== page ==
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Super Tall Sky Ticklers: World Overview 2015

Posted by
on December 12, 2015 at 01:01 PM

Another year draws to a close, albeit making way for yet another. It’s the time of year to look back at achievements and accomplishments put on record, as well as take stock of the losses booked. A year full of promises kept as well as resolutions broken has gone by and we are that much closer to the times we will be answerable for - which is the future! The architectural world too, is full of hope, aspirations, ambitions and dreams to be realised. Abuzz with activity, weaving dreams and realising goals, setting targets and meeting deadlines, buildings are being constructed - amidst the bid for a sustainable future. We, at TFOD, take note of some notable structures added to our planet this year, beginning here with the ones that have raised the global skyline. 

© Courtesy of internet resources

Shanghai Tower (images 1 – 5)

Designed as a tower within a tower, this 2,073 ft. high monument to China’s economic prowess in the 21st century is the second tallest building in the world today after Burj Khalifa in Dubai. Standing in Lujiazui Financial District in Shanghai, this mixed use building was conceptualised as part of a closely standing group of three supertall towers (the world’s first such group) including the Jin Mao Tower and the Shanghai World Financial Centre. The Shanghai Tower project began in 2008 with the Shanghai office principal Jun Xia of US based architectural firm Gensler winning it and leading a team of 200 to design this spectacular tower, which was completed in September 2015.

The outer façade is a slightly tapering spiral of non-reflective glass rising into the clouds like Jack’s beanstalk, encasing within at some distance the inner façade, also of transparent glass, which looks like a tapering stack of cylinders. The 128 floors high tower, within the inner glass wall, houses offices and a 258 room hotel between its 84th and 110th floors, which is the second highest one in the world. Between its inner and outer facades lies the novelty of this tower, as this is where nine indoor public zones have been created, each replete with its own atrium, gardens, restaurants, cafes and retail spaces, affording 360’views of the outside. The Shanghai tower also scores high on sustainability as its special 120’ twisting façade creates lesser wind loads enabling it to be built with much less steel and concrete. Also, its double layered insulating glass façade is able to keep out temperature changes for longer reducing the need for air conditioning. 

432 Park Avenue (images 6 – 10)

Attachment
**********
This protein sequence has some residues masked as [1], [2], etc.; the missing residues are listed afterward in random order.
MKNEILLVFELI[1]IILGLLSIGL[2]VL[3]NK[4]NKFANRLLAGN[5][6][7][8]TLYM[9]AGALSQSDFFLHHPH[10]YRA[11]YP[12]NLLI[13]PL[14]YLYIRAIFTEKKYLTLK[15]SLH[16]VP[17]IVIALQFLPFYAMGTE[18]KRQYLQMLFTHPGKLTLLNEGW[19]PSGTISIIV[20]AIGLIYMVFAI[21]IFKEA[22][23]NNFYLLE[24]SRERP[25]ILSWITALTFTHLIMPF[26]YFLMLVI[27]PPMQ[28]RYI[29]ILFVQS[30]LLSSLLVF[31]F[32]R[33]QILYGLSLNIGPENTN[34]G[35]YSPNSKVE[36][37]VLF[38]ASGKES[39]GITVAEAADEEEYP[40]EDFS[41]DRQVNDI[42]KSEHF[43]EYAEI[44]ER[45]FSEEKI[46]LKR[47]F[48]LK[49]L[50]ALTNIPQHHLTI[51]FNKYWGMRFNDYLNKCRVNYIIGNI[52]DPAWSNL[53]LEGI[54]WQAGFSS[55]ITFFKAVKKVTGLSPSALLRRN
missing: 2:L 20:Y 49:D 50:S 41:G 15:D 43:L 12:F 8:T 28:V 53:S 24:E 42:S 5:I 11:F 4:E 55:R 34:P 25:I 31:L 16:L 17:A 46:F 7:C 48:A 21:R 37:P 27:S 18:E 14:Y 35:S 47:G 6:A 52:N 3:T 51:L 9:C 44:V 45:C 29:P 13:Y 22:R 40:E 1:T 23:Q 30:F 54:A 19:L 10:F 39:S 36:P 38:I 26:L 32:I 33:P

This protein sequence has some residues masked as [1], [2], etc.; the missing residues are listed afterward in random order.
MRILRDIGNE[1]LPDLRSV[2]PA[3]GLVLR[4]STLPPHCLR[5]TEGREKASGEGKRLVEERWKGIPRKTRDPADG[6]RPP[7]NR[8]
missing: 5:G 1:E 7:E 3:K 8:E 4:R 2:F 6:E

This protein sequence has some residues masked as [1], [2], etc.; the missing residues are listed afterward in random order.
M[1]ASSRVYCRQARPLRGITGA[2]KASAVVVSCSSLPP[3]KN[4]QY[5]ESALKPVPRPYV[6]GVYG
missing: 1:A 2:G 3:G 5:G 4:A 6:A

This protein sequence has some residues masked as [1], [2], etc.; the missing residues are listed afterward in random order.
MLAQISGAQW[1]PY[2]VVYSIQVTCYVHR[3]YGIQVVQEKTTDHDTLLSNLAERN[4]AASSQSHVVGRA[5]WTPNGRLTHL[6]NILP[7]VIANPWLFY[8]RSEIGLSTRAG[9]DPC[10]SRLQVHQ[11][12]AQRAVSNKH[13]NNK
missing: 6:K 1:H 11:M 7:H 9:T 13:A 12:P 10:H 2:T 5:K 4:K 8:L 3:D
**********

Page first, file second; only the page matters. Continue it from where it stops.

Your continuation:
432 Park Avenue is the name and address of what is positioned presently as the tallest residential building in the western hemisphere and the second tallest building in New York at a height of 1396 ft, surpassing even the original supertall Empire State Building. Located in mid-town Manhatten overlooking Central Park, Rafael Vinoly Architects have designed this fashionably supertall, super slim building to house condominium units ranging from 351 sq ft studios to six bedroom penthouses along with amenities like golf training facilities, private dining and screening rooms.

Appearing absolutely plain with no variations along its sky high façade of 85 floors above ground, which has 24 (6 per face) 100 sq ft windows per floor set in an equal grid reflective of Manhatten’s neat grid layout , 432 Park Avenue reflects a pure modernist idiom. But, with a slenderness ratio of 1:15, its structural stability is achieved by a system of an open concrete grid on the façade, contained within which seven independent buildings stack up, in between which the building’s core can be seen exposed, providing the intermittent buffers that absorb loads and stresses. The building delivers its premium goods without dominating its surroundings either aesthetically, spatially or structurally, with a ‘smart’ design that portends a lasting impact on supertall structures of the future. Occupation of 432 Park Avenue was expected to begin by the end of this year.

India Reaches for the Skies

Ar. Hafeez Contractor’s 254 m high The Imperial located in Tardeo, Mumbai put India in the supertall league in 2010, and stands even today as the tallest constructed in India yet. Today India has 84 completed tall buildings (130 m and higher) located mostly in Mumbai, but also in Kolkata, Chennai, Bengaluru, Hyderabad and Mangalore. There are 153 of these under construction in places as varied as Kochi, Kozhikode, Vishakhapatnam, Kanpur and even Vrindavan, with the tallest under construction being World One in Mumbai at 442 m height to be completed next year. 74 tall buildings have been approved or proposed in a list of cities which includes Ahmedabad, and 20 projects have been put on hold. It is amply clear that much of young India will be living in the skies. 

The additions to the list of tall buildings completed in 2015 include Victoria and Le Palazzo (image 11) in Mumbai, Seagull in Chennai and buildings in Atmosphere (image 12) and Urbana groups (images 13 – 15) in Kolkata, all residential. Of these, the Urbana group credits a special mention, where 168 m (46 floors) high towers 3, 4 and 5 have been completed this year. Designed by Singapore based architect Stephen Coates and developed by the Bengal NRI Complex consortium of companies, Urbana is a 65+ acres residential complex of 8 proposed supertall towers in Anandapur, Kolkata which will house 8000 people when completed and will reportedly be the tallest residential complex of eastern India. With a 10 acre park integrated inside Urbana, and several green systems and practices incorporated in the construction and maintenance of the complex, it is also being labelled as Kolkata’s first green residential area. Evidently, tall and green must go hand in hand in the future of building construction. 

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